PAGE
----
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A Degree Without Debt: How to Manage the Cost of College

Embarking on a journey toward higher education is an exciting endeavor for young adults. For some, college is the first step of adulthood, living on their own and discovering a new world of opportunities. Over the past few decades however, the cost for this journey to self-discovery has gotten expensive. According to a report from U.S. News, college tuition has risen more than 125% over the last two decades. It is becoming increasingly imperative for parents and students to create a financial plan that combats the overwhelming debt students will face when they graduate. Whether you are a parent, future student, current student or have just graduated, using some of these tips could help you manage the cost of education.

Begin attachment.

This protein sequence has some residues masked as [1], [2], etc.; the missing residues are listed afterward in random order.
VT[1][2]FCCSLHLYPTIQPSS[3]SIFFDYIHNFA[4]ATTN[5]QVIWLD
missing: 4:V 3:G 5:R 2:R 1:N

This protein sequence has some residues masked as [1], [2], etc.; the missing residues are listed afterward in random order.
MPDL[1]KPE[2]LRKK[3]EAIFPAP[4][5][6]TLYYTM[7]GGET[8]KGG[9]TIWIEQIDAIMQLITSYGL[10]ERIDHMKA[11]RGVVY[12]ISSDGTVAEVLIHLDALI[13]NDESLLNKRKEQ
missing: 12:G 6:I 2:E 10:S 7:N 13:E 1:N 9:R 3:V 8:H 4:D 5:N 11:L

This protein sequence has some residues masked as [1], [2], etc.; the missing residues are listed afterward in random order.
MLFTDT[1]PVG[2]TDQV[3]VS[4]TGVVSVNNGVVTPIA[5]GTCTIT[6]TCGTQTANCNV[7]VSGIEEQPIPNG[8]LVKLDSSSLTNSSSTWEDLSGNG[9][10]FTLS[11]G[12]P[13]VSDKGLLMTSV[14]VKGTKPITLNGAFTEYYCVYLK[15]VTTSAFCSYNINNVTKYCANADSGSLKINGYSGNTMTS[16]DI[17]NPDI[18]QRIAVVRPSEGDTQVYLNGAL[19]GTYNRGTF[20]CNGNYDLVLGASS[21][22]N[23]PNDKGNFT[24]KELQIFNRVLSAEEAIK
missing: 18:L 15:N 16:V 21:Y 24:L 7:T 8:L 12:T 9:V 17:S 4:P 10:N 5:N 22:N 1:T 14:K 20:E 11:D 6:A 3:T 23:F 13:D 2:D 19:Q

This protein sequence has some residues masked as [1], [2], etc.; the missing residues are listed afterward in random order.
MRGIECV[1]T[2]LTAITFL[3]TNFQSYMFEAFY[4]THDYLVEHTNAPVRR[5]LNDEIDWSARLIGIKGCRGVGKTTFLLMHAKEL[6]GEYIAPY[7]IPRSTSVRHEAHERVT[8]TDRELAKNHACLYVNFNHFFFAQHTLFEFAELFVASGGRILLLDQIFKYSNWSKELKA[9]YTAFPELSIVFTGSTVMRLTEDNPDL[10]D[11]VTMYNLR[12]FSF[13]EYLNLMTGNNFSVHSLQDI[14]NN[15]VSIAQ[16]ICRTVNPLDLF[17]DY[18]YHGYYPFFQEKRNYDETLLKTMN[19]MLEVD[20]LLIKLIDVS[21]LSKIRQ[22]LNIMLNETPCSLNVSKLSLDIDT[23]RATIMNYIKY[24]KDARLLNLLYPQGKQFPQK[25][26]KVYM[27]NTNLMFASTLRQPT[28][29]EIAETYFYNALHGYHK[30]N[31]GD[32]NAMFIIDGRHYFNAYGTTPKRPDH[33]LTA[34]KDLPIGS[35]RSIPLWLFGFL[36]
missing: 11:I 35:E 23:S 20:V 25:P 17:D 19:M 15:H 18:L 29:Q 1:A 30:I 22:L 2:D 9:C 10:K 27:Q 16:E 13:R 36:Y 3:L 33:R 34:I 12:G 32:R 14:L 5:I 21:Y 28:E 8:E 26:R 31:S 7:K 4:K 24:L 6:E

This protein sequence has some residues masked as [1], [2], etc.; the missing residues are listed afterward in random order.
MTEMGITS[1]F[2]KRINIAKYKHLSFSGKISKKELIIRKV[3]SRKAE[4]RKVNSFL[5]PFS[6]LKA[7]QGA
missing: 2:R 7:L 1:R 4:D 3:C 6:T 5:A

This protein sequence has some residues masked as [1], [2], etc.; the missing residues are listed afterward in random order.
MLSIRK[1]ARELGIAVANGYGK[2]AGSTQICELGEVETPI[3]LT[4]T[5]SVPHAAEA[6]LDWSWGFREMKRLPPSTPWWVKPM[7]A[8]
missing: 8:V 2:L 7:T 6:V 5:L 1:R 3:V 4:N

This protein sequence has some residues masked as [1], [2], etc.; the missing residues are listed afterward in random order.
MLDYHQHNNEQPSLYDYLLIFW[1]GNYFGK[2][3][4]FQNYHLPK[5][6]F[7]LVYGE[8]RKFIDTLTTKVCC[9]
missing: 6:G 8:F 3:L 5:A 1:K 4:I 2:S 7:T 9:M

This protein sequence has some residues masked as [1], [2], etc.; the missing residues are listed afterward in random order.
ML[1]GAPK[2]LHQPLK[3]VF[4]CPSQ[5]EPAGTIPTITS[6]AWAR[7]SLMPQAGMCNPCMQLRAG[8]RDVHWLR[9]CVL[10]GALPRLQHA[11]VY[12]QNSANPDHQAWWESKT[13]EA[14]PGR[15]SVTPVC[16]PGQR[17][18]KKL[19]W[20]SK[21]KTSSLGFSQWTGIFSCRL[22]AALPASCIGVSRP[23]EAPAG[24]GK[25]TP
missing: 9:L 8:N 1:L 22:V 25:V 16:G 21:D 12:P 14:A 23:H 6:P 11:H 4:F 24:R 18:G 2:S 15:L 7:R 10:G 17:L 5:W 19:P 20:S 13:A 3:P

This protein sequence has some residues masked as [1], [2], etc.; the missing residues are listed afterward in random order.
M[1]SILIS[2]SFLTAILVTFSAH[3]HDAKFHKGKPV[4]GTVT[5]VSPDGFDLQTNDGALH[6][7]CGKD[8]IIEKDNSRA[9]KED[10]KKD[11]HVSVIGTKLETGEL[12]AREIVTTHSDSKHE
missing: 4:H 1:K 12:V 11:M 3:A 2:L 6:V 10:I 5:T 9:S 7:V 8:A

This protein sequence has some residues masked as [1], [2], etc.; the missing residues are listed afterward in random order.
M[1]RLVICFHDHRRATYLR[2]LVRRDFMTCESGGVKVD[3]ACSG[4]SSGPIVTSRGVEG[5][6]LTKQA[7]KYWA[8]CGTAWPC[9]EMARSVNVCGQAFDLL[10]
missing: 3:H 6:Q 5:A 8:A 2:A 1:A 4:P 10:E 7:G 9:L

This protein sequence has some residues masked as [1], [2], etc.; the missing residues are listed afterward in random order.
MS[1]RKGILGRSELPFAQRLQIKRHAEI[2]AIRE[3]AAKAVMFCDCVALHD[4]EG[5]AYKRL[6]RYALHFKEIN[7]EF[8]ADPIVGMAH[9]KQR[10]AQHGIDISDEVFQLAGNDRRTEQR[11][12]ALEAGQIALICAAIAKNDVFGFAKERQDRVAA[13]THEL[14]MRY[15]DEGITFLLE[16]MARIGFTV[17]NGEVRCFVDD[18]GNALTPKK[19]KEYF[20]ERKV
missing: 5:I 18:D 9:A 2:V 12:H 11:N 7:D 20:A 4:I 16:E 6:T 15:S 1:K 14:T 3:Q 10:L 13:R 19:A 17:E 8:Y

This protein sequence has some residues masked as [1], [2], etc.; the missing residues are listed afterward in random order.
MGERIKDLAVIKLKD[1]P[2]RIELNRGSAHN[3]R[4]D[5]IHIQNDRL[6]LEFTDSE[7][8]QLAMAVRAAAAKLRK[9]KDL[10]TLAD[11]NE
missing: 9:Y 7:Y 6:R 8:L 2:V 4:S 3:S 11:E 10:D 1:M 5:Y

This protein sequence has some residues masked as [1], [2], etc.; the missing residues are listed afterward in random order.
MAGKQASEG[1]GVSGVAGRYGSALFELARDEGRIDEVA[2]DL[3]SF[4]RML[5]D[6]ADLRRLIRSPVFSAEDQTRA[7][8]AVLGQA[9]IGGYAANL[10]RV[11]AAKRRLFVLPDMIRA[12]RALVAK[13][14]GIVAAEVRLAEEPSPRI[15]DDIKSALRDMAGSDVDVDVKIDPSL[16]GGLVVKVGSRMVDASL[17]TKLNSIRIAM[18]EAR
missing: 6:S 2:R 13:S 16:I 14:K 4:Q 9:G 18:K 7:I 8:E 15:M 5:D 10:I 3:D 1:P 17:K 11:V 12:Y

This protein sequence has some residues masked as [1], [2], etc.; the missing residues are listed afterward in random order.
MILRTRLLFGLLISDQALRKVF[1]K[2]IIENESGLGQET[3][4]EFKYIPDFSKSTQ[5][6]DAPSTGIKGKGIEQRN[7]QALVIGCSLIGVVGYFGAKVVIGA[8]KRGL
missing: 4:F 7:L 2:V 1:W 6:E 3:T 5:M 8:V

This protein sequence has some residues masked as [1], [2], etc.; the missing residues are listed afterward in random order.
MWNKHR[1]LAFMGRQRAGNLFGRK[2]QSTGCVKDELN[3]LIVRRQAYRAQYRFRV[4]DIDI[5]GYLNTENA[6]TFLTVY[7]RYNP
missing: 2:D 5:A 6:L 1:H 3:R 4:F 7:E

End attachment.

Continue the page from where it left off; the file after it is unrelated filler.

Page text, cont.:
College is costly but some planning can help individuals manage the cost.

Before College:

Steps towards a debt-free degree begins long before college starts. Some steps begin as soon as the to-be student is born while others occur as college applications are sent out. Below are some of our recommendations:

  • Invest in a 529 Plan – A state-sponsored investment account with tax benefits made for educational expenses.
  • Save Some Money Every Month – Automatic transfers of a portion of your income every month is the easiest way to save money for college.
  • Know How Much College Costs – It’s hard to save money when you don’t know how much to save. Creating a financial goal based on actual costs allows you to set up realistic monthly saving goals.